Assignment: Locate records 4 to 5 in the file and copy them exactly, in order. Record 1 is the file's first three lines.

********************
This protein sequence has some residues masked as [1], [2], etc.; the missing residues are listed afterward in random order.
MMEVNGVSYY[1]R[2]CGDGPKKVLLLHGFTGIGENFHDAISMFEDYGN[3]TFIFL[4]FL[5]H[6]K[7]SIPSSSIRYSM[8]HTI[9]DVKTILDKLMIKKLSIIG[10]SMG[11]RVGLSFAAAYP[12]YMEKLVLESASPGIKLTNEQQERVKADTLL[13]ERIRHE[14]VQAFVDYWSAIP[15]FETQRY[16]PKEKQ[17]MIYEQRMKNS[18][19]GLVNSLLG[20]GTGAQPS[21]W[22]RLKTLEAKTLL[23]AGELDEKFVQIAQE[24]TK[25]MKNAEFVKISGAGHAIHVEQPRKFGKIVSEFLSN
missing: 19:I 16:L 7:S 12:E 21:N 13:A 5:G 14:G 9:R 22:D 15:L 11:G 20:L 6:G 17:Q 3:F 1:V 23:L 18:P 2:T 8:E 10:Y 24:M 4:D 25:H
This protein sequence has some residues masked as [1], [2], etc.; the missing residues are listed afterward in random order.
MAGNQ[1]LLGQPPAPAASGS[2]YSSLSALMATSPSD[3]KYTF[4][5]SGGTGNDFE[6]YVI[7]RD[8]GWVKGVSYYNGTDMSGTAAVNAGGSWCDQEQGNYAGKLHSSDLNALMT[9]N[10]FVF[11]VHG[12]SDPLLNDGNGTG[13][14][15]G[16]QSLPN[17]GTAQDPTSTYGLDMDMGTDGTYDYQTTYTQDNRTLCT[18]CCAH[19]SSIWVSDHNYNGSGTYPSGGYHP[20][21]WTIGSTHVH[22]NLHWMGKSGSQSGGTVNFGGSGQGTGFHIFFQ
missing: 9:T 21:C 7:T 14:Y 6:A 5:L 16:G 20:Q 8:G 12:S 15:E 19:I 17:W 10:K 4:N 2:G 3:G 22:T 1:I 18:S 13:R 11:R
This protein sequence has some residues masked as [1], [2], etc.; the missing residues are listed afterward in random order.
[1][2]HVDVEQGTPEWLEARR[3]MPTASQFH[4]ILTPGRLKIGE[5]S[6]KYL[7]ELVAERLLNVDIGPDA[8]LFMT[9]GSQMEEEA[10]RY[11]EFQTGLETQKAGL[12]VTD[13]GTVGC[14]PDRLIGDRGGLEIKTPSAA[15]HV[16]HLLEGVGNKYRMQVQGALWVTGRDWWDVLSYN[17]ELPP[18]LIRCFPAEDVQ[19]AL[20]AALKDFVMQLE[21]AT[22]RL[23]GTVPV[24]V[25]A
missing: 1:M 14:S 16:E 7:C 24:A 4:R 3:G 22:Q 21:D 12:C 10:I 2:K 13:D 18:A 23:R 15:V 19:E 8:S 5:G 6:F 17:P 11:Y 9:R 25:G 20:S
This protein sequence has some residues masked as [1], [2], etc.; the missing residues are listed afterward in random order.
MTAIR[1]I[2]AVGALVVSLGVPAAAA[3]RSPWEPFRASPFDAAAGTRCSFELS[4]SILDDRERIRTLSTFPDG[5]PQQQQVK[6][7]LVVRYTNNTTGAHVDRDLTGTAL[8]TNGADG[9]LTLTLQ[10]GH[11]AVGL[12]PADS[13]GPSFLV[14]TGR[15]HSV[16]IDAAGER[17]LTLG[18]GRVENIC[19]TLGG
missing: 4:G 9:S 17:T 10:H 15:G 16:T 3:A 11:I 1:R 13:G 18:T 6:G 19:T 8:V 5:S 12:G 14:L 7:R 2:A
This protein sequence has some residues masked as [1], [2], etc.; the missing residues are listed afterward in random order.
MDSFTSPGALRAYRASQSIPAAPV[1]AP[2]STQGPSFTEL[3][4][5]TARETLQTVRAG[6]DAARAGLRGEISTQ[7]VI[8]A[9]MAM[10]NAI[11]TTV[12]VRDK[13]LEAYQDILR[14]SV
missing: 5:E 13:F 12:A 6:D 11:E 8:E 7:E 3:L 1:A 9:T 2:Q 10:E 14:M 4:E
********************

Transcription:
This protein sequence has some residues masked as [1], [2], etc.; the missing residues are listed afterward in random order.
MTAIR[1]I[2]AVGALVVSLGVPAAAA[3]RSPWEPFRASPFDAAAGTRCSFELS[4]SILDDRERIRTLSTFPDG[5]PQQQQVK[6][7]LVVRYTNNTTGAHVDRDLTGTAL[8]TNGADG[9]LTLTLQ[10]GH[11]AVGL[12]PADS[13]GPSFLV[14]TGR[15]HSV[16]IDAAGER[17]LTLG[18]GRVENIC[19]TLGG
missing: 4:G 9:S 17:T 10:H 15:G 16:T 3:A 11:I 1:R 13:G 18:T 6:G 19:T 8:V 5:S 12:G 14:L 7:R 2:A
This protein sequence has some residues masked as [1], [2], etc.; the missing residues are listed afterward in random order.
MDSFTSPGALRAYRASQSIPAAPV[1]AP[2]STQGPSFTEL[3][4][5]TARETLQTVRAG[6]DAARAGLRGEISTQ[7]VI[8]A[9]MAM[10]NAI[11]TTV[12]VRDK[13]LEAYQDILR[14]SV
missing: 5:E 13:F 12:A 6:D 11:E 8:E 7:E 3:L 1:A 9:T 2:Q 10:E 14:M 4:E